The Crucible: Is Abigail Williams cowardly or brave?

In Arthur Miller’s ‘The Crucible’, one character which seems to simultaneously defy societal conventions whilst succumbing to them is Abigail Williams, following her affair with John Proctor.

Firstly, Abigail seems cowardly as she avoids the court of law through her empty accusations of witchcraft to deter from her own sin, as seen in the following quote in which she details her involvement yet quickly replaces this by more accusations, a smart manipulation of the progression of her language. This however could be seen as brave as she openly contests her crime, absolving herself of sin by revealing the others, despite these accusations being false. One indication of her success in bravery is that it serves as an example for the other girls, leading to the ensuing chaos of finger-pointing.

“I want to open myself! . . . I want the light of God, I want the sweet love of Jesus! I danced for the Devil; I saw him, I wrote in his book; I go back to Jesus; I kiss His hand. I saw Sarah Good with the Devil! I saw Goody Osburn with the Devil! I saw Bridget Bishop with the Devil!” – Abigail Williams, Act 1

Yet Abigail’s manipulation seems cowardly as it is characterised by threats of violence, and demonstrates her malevolent nature unearthed through her loss of innocence in her adulterous affair with John  Proctor. She uses the belief that she might know some real witchcraft to keep the other girls in line. This is suggested in the following quote in which Abigail uses her crime against the other girls, using the imagery of colour. The colour ‘black of some terrible night’ uses its connotations of black magic and something more sinister to threaten them. Additionally the idea of ‘reddish work’ provokes imagery of blood, used in black magic. She doesn’t hesitate to use her power to accuse them of witchcraft if their loyalty proves untrue, alike with Mary Warren.

“Let either of you breathe a word, or the edge of a word, about the other things, and I will come to you in the black of some terrible night and I will bring a pointy reckoning that will shudder you. And you know I can do it; I saw Indians smash my dear parents’ heads on the pillow next to mine, and I have seen some reddish work done at night, and I can make you wish you had never seen the sun go down!” – Abigail Williams, Act 1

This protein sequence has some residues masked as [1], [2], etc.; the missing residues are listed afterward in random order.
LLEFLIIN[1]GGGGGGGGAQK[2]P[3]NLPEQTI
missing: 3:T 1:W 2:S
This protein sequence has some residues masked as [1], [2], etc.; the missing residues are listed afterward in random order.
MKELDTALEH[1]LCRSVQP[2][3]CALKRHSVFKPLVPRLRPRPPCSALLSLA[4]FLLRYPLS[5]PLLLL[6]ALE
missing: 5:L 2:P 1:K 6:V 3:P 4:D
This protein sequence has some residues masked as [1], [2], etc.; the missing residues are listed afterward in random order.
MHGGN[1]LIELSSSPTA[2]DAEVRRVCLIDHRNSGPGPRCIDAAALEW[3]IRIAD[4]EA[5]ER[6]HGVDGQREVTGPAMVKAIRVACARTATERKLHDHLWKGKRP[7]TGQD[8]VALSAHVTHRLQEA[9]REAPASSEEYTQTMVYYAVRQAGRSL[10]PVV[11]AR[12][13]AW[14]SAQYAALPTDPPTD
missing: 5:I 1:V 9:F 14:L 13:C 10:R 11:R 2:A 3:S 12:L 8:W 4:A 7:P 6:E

Furthermore, this seems naïve as this arises out of a fantasy in which Abigail blurs the line between appearance and reality, seeing herself, a 17-year old girl as Proctor’s true love and an ideal choice for a wife despite his marriage to Elizabeth, and her indifference towards condemning innocent people to die to fulfil her plan exposes this.

On the other hand, Abigail seems to subvert expectations of a patriachal society as she doesn’t suppress her desires. When she finds herself attracted to Proctor whilst working in the Proctor home, she pursues it and seduces him rather than repenting and refusing to acknowledge this attraction. This goes against the Puritanical mindset that her adulterous attraction constitutes a sin and this may be seen as courageous in a society dominated by men.

So is Abigail brave to the point where it’s cowardly or cowardly to the point where it seems brave? It can be viewed either way.

BBC proms 2015

The air of the hall tingles with anticipation. A low murmur of chatter bounces of the acoustics, echoing this way and that. The lights are dull and the red velvet décor gives an impression of warmth. The stage is set, orderly lines of chairs, sleek black stands, thousands of pounds worth of celli. The musicians walk onto the stage, almost unnoticeable in their black concert dress, clutching their precious instruments. You can taste the expectation, the knowledge that this will be an exceptional performance. The conductor walks on to astounding applause and, as he lifts his baton, the eyes of everybody in the hall focus on the small, unassuming stick. The lights dim, casting shadows across the walls. The conductor swishes his baton; and the show begins.

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Should 16 year olds get the vote?

Our system today is corrupt.
16 year olds are able to get married, have children, move out, all whilst their GCSES are taking place. What about their future? If they don’t get good grades how will they be able to raise these families they are creating in a healthy environment, where they can afford to eat and have a comfy bed to sleep in?
The vote, Should 16 year olds should be able to vote? No! They are still children they aren’t yet at the legal age to drink alcohol which shows they aren’t responsible enough.
They won’t yet have their own view it will be their parents as that is what they have been told their whole lives. At 18 they become independent and their views may well change. At this age the vote would be unjust as their parents would make them vote for their views which would make the votes unfair.
We are giving these children too much freedom. Say we let them have the vote. Next year people will be outraged so it will go down to 15 and so on. These 16 year olds will get too big for their own shoes and will start requesting for more things which will cause a lot of distress as they should be focusing on their studies.
The average life expectancy in the UK is 82 years. They still have over 3/4 of their life to go how can they be mature enough? They are being given too much responsibility already so let’s not make it more so.